Mining Engineering

Program Description

Mining engineering is a broad profession, which embraces all required activities to facilitate the recovery of valuable minerals and products from the earth’s crust for the benefit of humanity. It is one of the oldest engineering professions, which continues to grow in importance. It has often been said: “If it can't be grown then it must be mined.” An adequate supply of mineral products at competitive prices is the life-blood of the continuing growth of industrialized nations and the foundation of the progress for the developing countries.

The function of the mining engineer is to apply knowledge of pertinent scientific theory, engineering fundamentals, and improved technology to recover natural resources. Mining is a world-wide activity involving the extraction of non-metallics, metal ores of all kinds, and solid fuel and energy sources such as coal and nuclear materials. In addition to mineral extraction, the skills of mining engineers are also needed in a variety of fields where the earth’s crust is utilized, such as the underground construction industry. The construction industry, with its requirements of developing earth (rock) systems, tunnels and underground chambers, and the hazardous waste disposal industry are examples of such applications. These are expanding needs, with a shortage of competent people; the mining engineer is well qualified to meet these needs.

The importance of ecological and environmental planning is recognized and given significant attention in all aspects of the mining engineering curriculum.

Mines mining engineering students study the principles and techniques of mineral exploration, and underground and surface mining operations, as well as, mineral processing technologies. Studies include rock mechanics, rock fragmentation, plant and mine design, mine ventilation, surveying, valuation, industrial hygiene, mineral law, mine safety, computing, mineral processing, solution mining and operations research. Throughout the mining engineering curriculum, a constant effort is made to maintain a balance between theoretical principles and their engineering applications. The mining engineering graduate is qualified for positions in engineering, supervision, and research.

The Department recognizes the high expectations that industry has for our graduates as well as the responsibility we have to prepare our students for successful professional careers. To be successful, it is imperative that mining graduates possess an ever-growing set of technical skills, knowledge, and expertise. Beyond the technical aspects of basic sciences, engineering fundamentals, and problem-solving, mining engineering graduates must also acquire a host of other skills which are essential in today’s global economy.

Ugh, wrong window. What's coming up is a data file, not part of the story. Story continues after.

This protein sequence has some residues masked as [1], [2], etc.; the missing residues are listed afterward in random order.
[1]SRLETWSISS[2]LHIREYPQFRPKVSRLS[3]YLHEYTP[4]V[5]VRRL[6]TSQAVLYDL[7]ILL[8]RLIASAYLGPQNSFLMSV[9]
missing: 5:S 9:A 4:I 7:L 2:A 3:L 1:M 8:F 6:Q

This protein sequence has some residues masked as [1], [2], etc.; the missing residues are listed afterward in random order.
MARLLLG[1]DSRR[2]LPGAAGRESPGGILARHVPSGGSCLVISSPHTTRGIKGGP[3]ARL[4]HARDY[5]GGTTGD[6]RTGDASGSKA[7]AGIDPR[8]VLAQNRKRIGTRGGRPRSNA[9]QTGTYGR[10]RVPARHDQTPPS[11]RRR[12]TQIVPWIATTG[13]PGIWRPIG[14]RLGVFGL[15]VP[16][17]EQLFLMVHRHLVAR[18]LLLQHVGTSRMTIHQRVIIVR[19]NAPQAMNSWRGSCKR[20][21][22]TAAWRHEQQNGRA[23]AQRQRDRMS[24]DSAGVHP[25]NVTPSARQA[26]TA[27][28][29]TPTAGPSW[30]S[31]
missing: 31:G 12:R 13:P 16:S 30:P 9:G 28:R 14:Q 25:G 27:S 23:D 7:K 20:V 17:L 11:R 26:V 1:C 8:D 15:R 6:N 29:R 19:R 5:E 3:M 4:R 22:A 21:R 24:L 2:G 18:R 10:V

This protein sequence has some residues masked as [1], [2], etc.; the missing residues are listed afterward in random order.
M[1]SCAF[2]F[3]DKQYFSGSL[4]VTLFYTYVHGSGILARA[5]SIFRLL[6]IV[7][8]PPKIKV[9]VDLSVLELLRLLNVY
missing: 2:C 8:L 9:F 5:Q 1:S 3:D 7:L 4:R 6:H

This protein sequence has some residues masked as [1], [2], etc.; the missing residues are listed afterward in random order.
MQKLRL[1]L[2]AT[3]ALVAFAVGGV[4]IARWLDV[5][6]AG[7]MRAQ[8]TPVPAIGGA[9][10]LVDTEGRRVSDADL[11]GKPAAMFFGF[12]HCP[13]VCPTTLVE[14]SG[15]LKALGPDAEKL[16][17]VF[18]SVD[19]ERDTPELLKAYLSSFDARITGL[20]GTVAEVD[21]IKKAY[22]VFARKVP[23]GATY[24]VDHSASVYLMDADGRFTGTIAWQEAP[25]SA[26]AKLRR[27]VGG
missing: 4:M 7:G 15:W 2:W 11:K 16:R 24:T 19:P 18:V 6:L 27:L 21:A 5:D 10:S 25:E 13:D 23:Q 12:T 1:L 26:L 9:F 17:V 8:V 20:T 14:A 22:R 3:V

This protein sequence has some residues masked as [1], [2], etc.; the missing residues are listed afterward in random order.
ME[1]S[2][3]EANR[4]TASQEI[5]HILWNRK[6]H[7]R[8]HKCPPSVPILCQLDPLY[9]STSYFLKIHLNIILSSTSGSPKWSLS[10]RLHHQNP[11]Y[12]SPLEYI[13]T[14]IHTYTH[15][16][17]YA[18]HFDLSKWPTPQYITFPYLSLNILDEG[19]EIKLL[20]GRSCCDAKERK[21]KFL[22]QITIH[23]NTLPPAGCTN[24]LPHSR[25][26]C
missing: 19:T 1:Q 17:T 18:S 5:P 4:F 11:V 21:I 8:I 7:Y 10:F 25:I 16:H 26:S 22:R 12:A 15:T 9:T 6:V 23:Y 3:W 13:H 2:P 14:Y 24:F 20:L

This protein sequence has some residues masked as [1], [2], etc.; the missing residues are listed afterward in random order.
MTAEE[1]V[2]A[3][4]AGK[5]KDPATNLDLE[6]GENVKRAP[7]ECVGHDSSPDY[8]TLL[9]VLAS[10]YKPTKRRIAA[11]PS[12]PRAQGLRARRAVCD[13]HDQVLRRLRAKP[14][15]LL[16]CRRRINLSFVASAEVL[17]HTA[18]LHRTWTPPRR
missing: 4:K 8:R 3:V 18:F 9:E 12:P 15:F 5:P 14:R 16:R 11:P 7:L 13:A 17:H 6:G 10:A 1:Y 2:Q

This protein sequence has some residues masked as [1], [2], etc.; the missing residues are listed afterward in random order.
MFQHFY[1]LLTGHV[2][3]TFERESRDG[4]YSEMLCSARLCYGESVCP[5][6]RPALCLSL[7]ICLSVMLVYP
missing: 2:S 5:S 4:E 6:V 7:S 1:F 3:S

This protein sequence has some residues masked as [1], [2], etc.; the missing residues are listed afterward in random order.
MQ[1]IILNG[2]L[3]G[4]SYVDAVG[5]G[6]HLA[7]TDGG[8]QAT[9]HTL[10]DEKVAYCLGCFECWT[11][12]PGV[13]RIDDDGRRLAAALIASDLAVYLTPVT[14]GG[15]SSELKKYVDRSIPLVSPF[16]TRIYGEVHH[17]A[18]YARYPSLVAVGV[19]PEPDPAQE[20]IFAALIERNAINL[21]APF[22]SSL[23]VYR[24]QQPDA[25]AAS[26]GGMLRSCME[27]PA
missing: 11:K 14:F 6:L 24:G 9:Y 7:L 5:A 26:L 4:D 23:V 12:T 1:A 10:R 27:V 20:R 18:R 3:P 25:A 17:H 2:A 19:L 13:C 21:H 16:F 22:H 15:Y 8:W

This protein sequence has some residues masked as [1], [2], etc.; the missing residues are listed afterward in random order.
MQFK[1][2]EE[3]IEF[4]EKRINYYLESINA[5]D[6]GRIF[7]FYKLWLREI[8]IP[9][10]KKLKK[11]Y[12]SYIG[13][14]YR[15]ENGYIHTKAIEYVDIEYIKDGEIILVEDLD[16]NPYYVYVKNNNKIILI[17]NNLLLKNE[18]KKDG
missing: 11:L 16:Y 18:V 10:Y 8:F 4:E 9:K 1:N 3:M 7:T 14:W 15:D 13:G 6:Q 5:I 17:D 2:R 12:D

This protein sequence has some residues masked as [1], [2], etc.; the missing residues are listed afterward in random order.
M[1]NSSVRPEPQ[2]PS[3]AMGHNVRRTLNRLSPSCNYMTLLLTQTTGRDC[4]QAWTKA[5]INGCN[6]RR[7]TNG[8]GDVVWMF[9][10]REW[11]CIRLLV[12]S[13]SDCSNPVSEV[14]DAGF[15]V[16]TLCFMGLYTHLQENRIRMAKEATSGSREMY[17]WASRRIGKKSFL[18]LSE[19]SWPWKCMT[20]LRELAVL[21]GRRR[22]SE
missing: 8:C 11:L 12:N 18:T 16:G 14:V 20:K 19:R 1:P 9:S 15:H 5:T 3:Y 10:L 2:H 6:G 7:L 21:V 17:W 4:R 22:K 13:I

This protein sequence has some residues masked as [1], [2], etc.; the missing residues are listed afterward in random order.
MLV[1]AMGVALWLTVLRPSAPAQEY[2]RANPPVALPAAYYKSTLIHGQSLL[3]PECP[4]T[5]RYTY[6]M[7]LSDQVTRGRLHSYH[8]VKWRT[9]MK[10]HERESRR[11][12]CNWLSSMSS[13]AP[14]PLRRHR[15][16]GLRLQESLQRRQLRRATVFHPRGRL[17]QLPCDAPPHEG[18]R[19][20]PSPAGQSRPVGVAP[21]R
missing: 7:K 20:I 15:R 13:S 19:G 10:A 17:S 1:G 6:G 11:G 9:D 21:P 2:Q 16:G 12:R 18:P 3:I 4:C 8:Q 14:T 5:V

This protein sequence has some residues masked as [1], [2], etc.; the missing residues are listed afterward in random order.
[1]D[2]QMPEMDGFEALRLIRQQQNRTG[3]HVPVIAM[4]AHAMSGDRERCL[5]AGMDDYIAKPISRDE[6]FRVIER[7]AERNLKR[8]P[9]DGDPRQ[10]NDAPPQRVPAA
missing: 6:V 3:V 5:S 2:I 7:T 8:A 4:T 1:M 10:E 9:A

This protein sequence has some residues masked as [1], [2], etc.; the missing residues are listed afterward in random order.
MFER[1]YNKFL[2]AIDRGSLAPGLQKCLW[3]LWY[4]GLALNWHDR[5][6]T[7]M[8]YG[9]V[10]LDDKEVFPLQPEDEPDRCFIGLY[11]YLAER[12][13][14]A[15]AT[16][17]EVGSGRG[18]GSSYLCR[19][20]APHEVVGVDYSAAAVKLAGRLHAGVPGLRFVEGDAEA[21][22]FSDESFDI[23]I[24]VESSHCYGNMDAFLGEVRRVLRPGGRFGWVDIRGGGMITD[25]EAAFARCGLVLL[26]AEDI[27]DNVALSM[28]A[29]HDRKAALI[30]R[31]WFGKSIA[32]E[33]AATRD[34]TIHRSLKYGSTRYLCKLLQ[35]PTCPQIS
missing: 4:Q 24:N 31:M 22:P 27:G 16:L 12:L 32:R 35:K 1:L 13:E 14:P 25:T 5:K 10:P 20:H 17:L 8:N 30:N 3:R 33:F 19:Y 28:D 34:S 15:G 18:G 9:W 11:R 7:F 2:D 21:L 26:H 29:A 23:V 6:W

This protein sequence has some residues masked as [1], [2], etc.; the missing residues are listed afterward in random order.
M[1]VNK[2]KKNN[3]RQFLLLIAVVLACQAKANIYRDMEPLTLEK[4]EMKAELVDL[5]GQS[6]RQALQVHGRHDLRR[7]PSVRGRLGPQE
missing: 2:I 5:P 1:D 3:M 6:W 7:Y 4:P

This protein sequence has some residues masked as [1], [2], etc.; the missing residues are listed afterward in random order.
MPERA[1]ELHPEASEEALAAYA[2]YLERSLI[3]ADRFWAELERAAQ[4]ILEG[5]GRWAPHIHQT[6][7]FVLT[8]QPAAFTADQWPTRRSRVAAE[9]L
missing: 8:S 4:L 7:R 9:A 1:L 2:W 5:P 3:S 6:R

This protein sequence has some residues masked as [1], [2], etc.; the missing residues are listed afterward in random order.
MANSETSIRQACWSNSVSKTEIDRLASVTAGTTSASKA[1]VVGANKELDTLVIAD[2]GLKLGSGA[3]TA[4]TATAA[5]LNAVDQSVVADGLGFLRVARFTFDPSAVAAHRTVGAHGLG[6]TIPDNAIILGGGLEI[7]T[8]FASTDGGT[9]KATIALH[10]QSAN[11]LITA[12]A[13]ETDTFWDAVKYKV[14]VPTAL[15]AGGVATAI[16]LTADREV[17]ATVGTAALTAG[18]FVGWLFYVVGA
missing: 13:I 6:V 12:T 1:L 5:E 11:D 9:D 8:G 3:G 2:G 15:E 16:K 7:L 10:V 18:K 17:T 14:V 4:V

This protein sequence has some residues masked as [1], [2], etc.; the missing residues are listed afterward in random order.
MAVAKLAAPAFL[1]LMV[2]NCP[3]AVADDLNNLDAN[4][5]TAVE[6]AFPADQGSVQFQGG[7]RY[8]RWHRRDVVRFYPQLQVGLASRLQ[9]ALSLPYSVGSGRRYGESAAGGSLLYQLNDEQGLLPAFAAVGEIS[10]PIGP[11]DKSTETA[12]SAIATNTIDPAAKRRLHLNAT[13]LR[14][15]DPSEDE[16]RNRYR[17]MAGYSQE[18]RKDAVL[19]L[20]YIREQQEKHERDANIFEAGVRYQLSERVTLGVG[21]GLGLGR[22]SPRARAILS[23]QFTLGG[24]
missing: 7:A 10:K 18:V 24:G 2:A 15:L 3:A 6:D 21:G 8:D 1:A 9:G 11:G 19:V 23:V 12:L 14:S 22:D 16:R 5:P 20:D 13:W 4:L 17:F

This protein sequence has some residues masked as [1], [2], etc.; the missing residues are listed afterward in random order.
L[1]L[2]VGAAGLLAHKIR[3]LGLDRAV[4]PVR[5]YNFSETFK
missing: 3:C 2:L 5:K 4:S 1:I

These include:

  • The ability to work in interdisciplinary teams and communicate effectively to different types of audiences,
  • An appreciation of the social, political, and economic realities of different cultures, countries, and indigenous peoples,
  • An understanding of the global role mineral extraction and resource development have on local, regional, and international levels,
  • The desire for continuing and life-long education, intellectual and professional development, analysis, and creativity,
  • The need to maintain high professional and ethical standards,
  • The importance of self-confidence, conviction, and compassion, and
  • The skills critical to leadership and supervision.

Put simply, our vision for the Mining Engineering Department is to be internationally recognized as the World’s premiere center for education and applied research in the diverse fields of mining and underground construction and tunneling. This vision spans across numerous interdisciplinary areas of study. Through collaborations with other Mines departments, academic institutions, government agencies, and industry, we are committed to expanding the international reputation of the Department for excellence in education, research, industry service, and community outreach.

 The Mining Engineering Department's program objectives are:

  1. Have knowledge of, and skills in, engineering fundamentals to solve complex and open-ended mining and earth systems-related problems.
  2. Demonstrate teamwork and leadership skills relevant to their chosen profession.
  3. Several years after leaving Mines, our graduates will achieve professional growth.

The program leading to the degree of Bachelor of Science in Mining Engineering is accredited by the Engineering Accreditation Commission of ABET, http://www.abet.org.

Department Head

M. Stephen Enders

Associate Department Head

Jürgen Brune

Professors

Corby Anderson

Kadri Dagdelen

H. Sebnem Düzgün

Linda Figueroa

Priscilla P. Nelson

Patrick R. Taylor

Associate Professors

Veronica Eliasson

Elizabeth Holley

Hugh B. Miller

Masami Nakagawa

Jamal Rostami

Assistant Professors

Rennie Kaunda

Nicole Smith

Gabriel Walton

Professors of Practice

Jürgen Brune

Research Professor

D. Erik Spiller

Adjunct Faculty

Anthony Konya